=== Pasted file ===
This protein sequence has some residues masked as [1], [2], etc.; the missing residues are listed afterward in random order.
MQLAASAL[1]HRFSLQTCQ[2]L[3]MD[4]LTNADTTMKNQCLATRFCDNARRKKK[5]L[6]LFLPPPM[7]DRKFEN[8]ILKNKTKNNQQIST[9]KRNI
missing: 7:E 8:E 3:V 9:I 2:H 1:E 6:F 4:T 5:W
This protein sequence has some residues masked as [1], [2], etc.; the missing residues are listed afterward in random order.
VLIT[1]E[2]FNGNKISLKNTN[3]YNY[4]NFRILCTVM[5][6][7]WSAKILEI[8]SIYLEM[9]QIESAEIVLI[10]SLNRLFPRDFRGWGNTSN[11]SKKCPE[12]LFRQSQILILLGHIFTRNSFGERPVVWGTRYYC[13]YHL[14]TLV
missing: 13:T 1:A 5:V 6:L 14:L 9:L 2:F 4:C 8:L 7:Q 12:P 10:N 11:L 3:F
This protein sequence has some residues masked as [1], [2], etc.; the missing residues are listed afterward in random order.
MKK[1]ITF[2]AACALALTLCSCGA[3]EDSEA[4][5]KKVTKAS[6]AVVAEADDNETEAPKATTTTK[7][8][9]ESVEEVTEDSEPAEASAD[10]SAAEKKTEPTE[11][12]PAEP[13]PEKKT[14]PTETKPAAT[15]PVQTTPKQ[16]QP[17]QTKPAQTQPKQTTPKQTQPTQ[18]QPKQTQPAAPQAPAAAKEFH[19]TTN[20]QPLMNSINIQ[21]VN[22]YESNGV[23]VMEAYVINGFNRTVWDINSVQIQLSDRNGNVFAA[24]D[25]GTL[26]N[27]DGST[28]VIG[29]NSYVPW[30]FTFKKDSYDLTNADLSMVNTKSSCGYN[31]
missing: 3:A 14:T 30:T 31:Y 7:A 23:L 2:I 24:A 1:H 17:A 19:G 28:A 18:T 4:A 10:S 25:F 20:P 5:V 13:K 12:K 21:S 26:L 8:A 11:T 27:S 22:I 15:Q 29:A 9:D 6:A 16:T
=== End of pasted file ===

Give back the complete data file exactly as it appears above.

This protein sequence has some residues masked as [1], [2], etc.; the missing residues are listed afterward in random order.
MQLAASAL[1]HRFSLQTCQ[2]L[3]MD[4]LTNADTTMKNQCLATRFCDNARRKKK[5]L[6]LFLPPPM[7]DRKFEN[8]ILKNKTKNNQQIST[9]KRNI
missing: 7:E 8:E 3:V 9:I 2:H 1:E 6:F 4:T 5:W
This protein sequence has some residues masked as [1], [2], etc.; the missing residues are listed afterward in random order.
VLIT[1]E[2]FNGNKISLKNTN[3]YNY[4]NFRILCTVM[5][6][7]WSAKILEI[8]SIYLEM[9]QIESAEIVLI[10]SLNRLFPRDFRGWGNTSN[11]SKKCPE[12]LFRQSQILILLGHIFTRNSFGERPVVWGTRYYC[13]YHL[14]TLV
missing: 13:T 1:A 5:V 6:L 14:L 9:L 2:F 4:C 8:L 7:Q 12:P 10:N 11:L 3:F
This protein sequence has some residues masked as [1], [2], etc.; the missing residues are listed afterward in random order.
MKK[1]ITF[2]AACALALTLCSCGA[3]EDSEA[4][5]KKVTKAS[6]AVVAEADDNETEAPKATTTTK[7][8][9]ESVEEVTEDSEPAEASAD[10]SAAEKKTEPTE[11][12]PAEP[13]PEKKT[14]PTETKPAAT[15]PVQTTPKQ[16]QP[17]QTKPAQTQPKQTTPKQTQPTQ[18]QPKQTQPAAPQAPAAAKEFH[19]TTN[20]QPLMNSINIQ[21]VN[22]YESNGV[23]VMEAYVINGFNRTVWDINSVQIQLSDRNGNVFAA[24]D[25]GTL[26]N[27]DGST[28]VIG[29]NSYVPW[30]FTFKKDSYDLTNADLSMVNTKSSCGYN[31]
missing: 3:A 14:T 30:T 31:Y 7:A 23:L 2:I 24:A 1:H 17:A 19:G 28:A 18:T 4:A 10:S 25:F 20:P 5:V 13:K 12:K 21:S 26:L 8:A 11:T 27:S 22:I 15:Q 29:A 9:D 6:A 16:T